Saturday, August 13, 2011

American Council on Science and Health, 2011: Week 31

The presence of linked articles here are merely a way of showing what is going on, whether I agree or disagree with the positions presented. Rich Kozlovich
We'd like to take a moment to remember former New York Governor Hugh Carey.

Junk Science, Junk Legislation

Sen. Gillibrand’s proposal more toxic than the chemicals she warns of

In yesterday's Huffington Post, Sen. Kirsten Gillibrand (D-NY) writes how she was "shocked to learn that regulators have been prevented from testing all of the 70,000 chemicals found in everyday home products."

Pharmaceuticals and Vaccines

More orphan drugs getting Big Pharma parents
Though they often gain widespread media attention, genetic diseases such as cystic fibrosis and Crohn's disease are actually considered rare.

Dr. Dudley, ACSH (and even USA Today!) agree: Vaccination is a no-brainer
In a special article for the Los Angeles Times, Dr. Steve Dudley reminds parents that, since their kids don't live in a vacuum, there should be no delay in getting them immunized.

Scares and Consequences

Eradicating West Nile virus would have been easy — in 1999
The season of West Nile virus is upon us and, accordingly, the New York City Department of Health and Mental Hygiene reports that the virus has been identified in mosquito pools (standing water such as that in discarded tires and birdbaths) in all New York City boroughs except Manhattan.

We’d like to clarify...
"The widespread West Nile virus epidemic could have been easily prevented if more rigorous insecticide spraying had been implemented in the summer of 1999, when the virus was first detected in birds in the NY region," said ACSH's Dr. Gilbert Ross, in yesterday's Dispatch.

Treating the trauma of 9/11
As we approach the tenth anniversary of the September 11 attacks, there's no doubt that those who were most closely involved are still grappling with the aftermath.


A real scientific study crosses everything off EWG’s list
A new study published in the Journal of Toxicology lays to rest any claims about "toxic pesticide residues" that the Environmental Working Group (EWG) publicized with their annual "Dirty Dozen" list.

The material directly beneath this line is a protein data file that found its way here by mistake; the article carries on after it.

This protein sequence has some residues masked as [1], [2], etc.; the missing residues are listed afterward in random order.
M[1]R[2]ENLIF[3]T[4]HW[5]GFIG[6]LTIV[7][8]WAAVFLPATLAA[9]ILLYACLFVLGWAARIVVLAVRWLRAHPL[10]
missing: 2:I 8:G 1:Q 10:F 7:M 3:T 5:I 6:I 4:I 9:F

Health studies in the media: What should you pay attention to?
Dr. Gary Gutting, a professor of philosophy at the University of Notre Dame, is tired of opening the paper only to read about yet another new study describing the purported health benefits of various vitamins, supplements, or lifestyle habits.

Where’s the beef? Another observational study fails to bring home the bacon
Speaking of how the media is prone to broadcasting flawed observational studies, an article in yesterday's The New York Times reports on research claiming that eating even a little daily meat may increase a person's risk of Type 2 diabetes.


Antioxidants: No there there
Antioxidants are the panacea that has never quite panned out.

Soy good for sauce — and not much else
And, speaking of mistruths in advertising, soy supplements are another product whose health claims have not panned out.

This and That

Falling under the radar of high blood pressure treatment
It seems that clinicians need to learn not to judge the proverbial book solely by its cover.

Progress in stem cell research may lead to better Alzheimer’s treatment
Nerve cells, or neurons, process and transmit information. Skin cells, by contrast, don't have that capacity. It's quite exciting, then, that researchers from Columbia University have discovered a way to transform skin cells into fully functioning neurons.


(Even more) casual teenage smokers at risk
Pack-a-day smokers are increasingly rare in the average U.S. high school; however, a study just published in the American Journal of Preventive Medicine has found that teenagers are more likely to be casual, or social, smokers

Are stats on morning lung cancer risk just smoke and mirrors?
For those smokers who don't feel the need to light up first thing in the morning, a new study published in the journal Cancer provides some seemingly good news.

Lead by example: Catherine Zeta-Jones gives smokers lesson on harm reduction
Speaking of smokers, ACSH would like to applaud famed actress Catherine Zeta-Jones for her recent efforts to quit smoking by using electronic cigarettes.

Clarification on teen smoking: Not as bad as we were told
On Monday, we reported that, "while heavy smoking among teenagers has dropped from 18 percent to below 8 percent between 1991 and 2009, those who smoke occasionally now comprise close to 80 percent of the teenage population - a significant increase."

Women have one more reason to kick the butt to the curb
The adverse health effects associated with smoking have been well documented, but now a new study from The Lancet suggests that the outcomes could be even worse for women.

If there is a health scare today, the American Council on Science and Health will most likely have the answer by tomorrow; and for members it will appear in your e-mail. No effort on your part, except to read the answer. All that the ACSH is interested in are the facts and they are prepared to follow them wherever they lead. Who can ask for more?

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